Salmon is Scotland’s and the UK’s largest food export and the Scottish Government has an objective to raise the economic and employment contributions of the sector to £3.6 billion and 18,000 jobs by 2030.

According to a 2019 Scottish Parliamentary briefing, salmon fishing in rivers and at the coast supports 4,300 jobs. But it also has an important ecological and cultural value, having been part of the natural ecosystem for millions of years, and played a part in human society for many millennia.

HeraldScotland:

Salmon as food is also big business for Scotland, with a staggering one million salmon meals eaten in the UK every day.

It is Scotland’s single biggest food export – worth £600 million – and is estimated to support nearly 11,000 jobs many in Scotland’s most fragile rural communities.

The Scottish Salmon Producers Organisation (SSPO) says salmon farming is "vital to the ongoing success of thousands of supply chain businesses across the country".

Agents for the SSC, which appealed the council decision, argued that significant weight should be placed on the socio-economic benefits of the fish farm as a "material consideration".

"The development would generate significant economic gain for the area and relieve pressure on an uncertain tourism industry on which the area is overly dependent," they said.

SSC also argued that the project was in accordance with development plan policies for the area.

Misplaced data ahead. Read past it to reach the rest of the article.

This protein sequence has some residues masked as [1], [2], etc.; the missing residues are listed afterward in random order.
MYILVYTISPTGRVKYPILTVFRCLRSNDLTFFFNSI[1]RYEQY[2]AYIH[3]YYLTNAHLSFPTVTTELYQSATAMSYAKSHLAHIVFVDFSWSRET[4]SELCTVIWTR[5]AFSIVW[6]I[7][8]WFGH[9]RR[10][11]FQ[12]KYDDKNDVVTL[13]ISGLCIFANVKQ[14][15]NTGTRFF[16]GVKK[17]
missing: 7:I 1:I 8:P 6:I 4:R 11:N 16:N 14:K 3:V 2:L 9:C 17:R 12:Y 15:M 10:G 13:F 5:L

"Onshore visibility of the site is limited by topography and offshore visibility decreases rapidly with distance from the site, with significant adverse effects limited to a small onshore and offshore area surrounding the site," they said. "It is submitted that the effects are acceptable, especially when weighed against the policy support for aquaculture development and the benefits of the development.

It said that the North Arran Special Landscape Area and a National Scenic Area designation, "are not significantly adversely affected" and that the fish farm "does not compromise" their overall integrity.

A Scottish Salmon Company spokesman said: “We are understandably disappointed by the decision but it’s pleasing to note that the Reporter for the Scottish Government largely agreed with the environmental assessment that any impacts would have been confined to the landscape and visual impact from the proposed fish farm site.

“We will continue to work with the Scottish Government to play a prominent role in the sustainable growth of the aquaculture industry, which is crucial to the country’s economic recovery.

“We take our environmental responsibilities and stewardship extremely seriously and we are working hard on this as a business through our Healthy Living plan, guided by our core values in our goal to become the leading and most sustainable salmon producer in Scotland.

"We are at the forefront of working alongside industry partners and Salmon Scotland to drive up standards and develop the Sustainability Charter, which outlines our commitment to operating in a responsible and sustainable manner.

“We have strong links with Arran stretching back over 30 years and our existing operation there continues to provide long-term employment for people on the island and is a key driver in the local economy.”